Here is a most satisfying recent example of the classic type of private-eye novel. The detective is the whimsically named Cormoran Strike, an ex-military policeman whose career in the army ended when a roadside bomb took away half a leg. His name has nothing to do with his father, a philandering superstar rock musician with whom he has no relationship whatever, and a lot to do with his “supergroupie” mother, who was flaky and impractical and died with a heroin needle stuck in her arm. He is 35 years old, up to his ears in debt, picking up the pieces after the end of a stormy 15-year relationship with a beautiful woman called Charlotte, and struggling to keep his business afloat while sleeping on a camp-bed in his office. Yet, perhaps surprisingly, he is a very determined, methodical investigator. He has a special gift for drawing answers out of people who don’t want to be questioned. And when he looks at the evidence of a celebrity death that the police declared to be suicide, he sees a different picture emerge.
It all started when Strike was a boy of nine or so. His best mate went away on a school holiday and never came back, dying in a tragic cycling accident. Now the older brother of this never-forgotten friend shows up in Strike’s office, asking him to look into the death of his sister, supermodel Lula Landry. Lula’s last days and hours were full of encounters with possible suspects, but at first it is hard to see how her death could have been anything but a suicide. When she plunged off the balcony of her third-floor flat, everyone who had a motive to kill her had a solid alibi, and no one who could have done it was found in the security guard’s immediate search of the building. The only witness who claims to have heard Lula arguing with her killer, and to have seen her body fall, was high on cocaine and could not have seen or heard what she claims from the bathroom of her soundproof apartment. Nobody resembling the men seen fleeing the scene on CCTV has been identified.
At first, all Strike has to go on are the fact that her brother doesn’t think Lula would have killed herself, and a few suspicious questions like: Who tipped the paparazzi off, luring them away from the scene of Lula’s death at just the right time? Could someone have gotten into the building while the security guard was in the bathroom? Could the downstairs neighbor really have witnessed what she claims? And why did the victim change clothes before jumping? The more Strike finds out about Lula’s movements toward the end of her life, the more questions arise. And though the police are sticking to their story that Lula’s death could be nothing but suicide, Cormoran Strike becomes convinced that her death is the work of a psychopath who has killed before and will kill again.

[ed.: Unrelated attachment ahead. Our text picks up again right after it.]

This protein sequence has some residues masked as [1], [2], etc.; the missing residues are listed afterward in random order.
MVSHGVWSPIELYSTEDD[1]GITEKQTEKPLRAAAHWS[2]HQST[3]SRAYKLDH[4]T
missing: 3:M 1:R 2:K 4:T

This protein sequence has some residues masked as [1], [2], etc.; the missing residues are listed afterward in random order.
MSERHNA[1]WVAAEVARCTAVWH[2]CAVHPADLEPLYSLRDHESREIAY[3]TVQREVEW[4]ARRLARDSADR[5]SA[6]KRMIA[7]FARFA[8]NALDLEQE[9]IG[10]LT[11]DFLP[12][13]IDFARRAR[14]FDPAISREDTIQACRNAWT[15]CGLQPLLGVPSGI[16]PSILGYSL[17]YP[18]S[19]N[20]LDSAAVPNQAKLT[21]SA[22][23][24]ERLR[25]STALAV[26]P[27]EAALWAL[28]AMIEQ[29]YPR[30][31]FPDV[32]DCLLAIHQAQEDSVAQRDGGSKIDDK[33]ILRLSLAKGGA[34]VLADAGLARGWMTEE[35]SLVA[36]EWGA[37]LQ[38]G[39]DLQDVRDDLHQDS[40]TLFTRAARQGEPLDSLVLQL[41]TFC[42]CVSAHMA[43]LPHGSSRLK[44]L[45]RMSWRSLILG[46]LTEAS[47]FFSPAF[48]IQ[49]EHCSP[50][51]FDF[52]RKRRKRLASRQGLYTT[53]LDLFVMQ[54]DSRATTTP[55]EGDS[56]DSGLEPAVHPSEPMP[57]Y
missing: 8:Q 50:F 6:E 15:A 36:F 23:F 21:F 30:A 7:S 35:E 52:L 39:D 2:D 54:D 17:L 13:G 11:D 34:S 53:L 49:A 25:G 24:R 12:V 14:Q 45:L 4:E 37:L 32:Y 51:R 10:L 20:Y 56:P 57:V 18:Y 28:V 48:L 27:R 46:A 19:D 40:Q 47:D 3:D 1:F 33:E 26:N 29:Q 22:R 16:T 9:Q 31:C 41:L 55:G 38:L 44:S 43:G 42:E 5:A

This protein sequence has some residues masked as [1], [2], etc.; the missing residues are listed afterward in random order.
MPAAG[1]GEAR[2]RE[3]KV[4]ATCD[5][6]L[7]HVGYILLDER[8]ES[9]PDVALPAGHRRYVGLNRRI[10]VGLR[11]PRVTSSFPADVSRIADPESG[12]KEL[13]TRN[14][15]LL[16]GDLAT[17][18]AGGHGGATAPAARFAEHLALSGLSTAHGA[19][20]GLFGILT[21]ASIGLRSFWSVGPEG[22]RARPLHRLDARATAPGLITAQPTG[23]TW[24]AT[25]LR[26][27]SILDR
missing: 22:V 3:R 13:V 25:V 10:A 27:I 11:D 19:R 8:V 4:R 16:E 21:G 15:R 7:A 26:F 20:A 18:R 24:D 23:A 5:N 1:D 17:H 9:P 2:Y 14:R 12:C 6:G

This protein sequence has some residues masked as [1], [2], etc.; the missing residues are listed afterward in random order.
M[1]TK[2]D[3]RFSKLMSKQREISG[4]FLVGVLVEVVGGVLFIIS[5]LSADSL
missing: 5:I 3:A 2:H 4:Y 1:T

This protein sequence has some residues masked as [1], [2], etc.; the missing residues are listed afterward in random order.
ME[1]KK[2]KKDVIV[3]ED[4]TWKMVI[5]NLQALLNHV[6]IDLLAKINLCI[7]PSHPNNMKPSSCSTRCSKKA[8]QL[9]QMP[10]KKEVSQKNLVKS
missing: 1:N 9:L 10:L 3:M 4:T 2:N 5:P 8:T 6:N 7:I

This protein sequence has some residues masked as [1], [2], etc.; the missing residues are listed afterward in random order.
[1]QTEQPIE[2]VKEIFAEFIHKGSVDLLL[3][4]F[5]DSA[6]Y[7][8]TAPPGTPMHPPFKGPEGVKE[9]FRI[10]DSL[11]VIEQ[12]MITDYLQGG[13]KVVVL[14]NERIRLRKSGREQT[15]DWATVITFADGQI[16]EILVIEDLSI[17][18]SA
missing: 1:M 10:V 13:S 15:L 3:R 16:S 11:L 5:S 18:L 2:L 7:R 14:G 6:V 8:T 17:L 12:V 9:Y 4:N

Aiding him in this investigation is a secretary named Robin, who comes to Strike’s office from a temping agency although he had meant to terminate their services. Impressed by her initiative, Strike keeps Robin on for the week. Then, cutting out the temping agency, she stays on for a few more weeks while interviewing for a better-paying career. They develop a surprising companionship, in part because of her tact and efficiency, and in part because she has always cherished a secret fantasy of being a detective. Robin takes on an increasingly active and even, in her fiance Matthew’s opinion, foolhardy role in her boss’s investigation. If Matthew’s concern isn’t at least partly motivated by jealousy, it probably should be. And so alongside the progress of Strike’s case develops this charming partnership, which promises to grow even more intriguing in the future.
Strike is a convincing and well-drawn character, somewhat out of the traditional line of hard-boiled dicks. Like them, he comes to us at a precarious moment when every aspect of his life is grinding him down. But instead of sinking into a slough of despond, or a bottle of self-destruction, he fights back. Except for a couple of especially dark moments, he keeps fighting with a certain can-do, damn-the-torpedoes, better-to-live-one-day-as-a-lion blend of natural courage and indestructible good humor that does credit to British servicemen, past and present. His pain is complex and deeply felt, yet the causes of it include some of the reasons he is good at what he does. And in this book he is presented with a case that he seems uniquely formed to solve. It also presents the avid mystery reader with a marvelous exercise of her/his armchair sleuthing skills. We get all the information we need to solve the mystery at the same time as the detective who actually solves it. If by the end you haven’t guessed who done it, and even spotted the key puzzle-pieces that prove it, it’s your own fault. On the other hand, even having made this guess, the cleverness of the trap Strike sets for the killer is such that his reveal-all explanation may still bring surprises.
Ex-military policeman Robert Galbraith was on his way to having a distinguished career in mystery writing when, three months after the release of this debut novel, he was outed as a pseudonym of Harry Potter author J. K. Rowling. Undeterred, he continues to write Cormoran Strike novels, with a second title, The Silkworm, coming out in June 2014.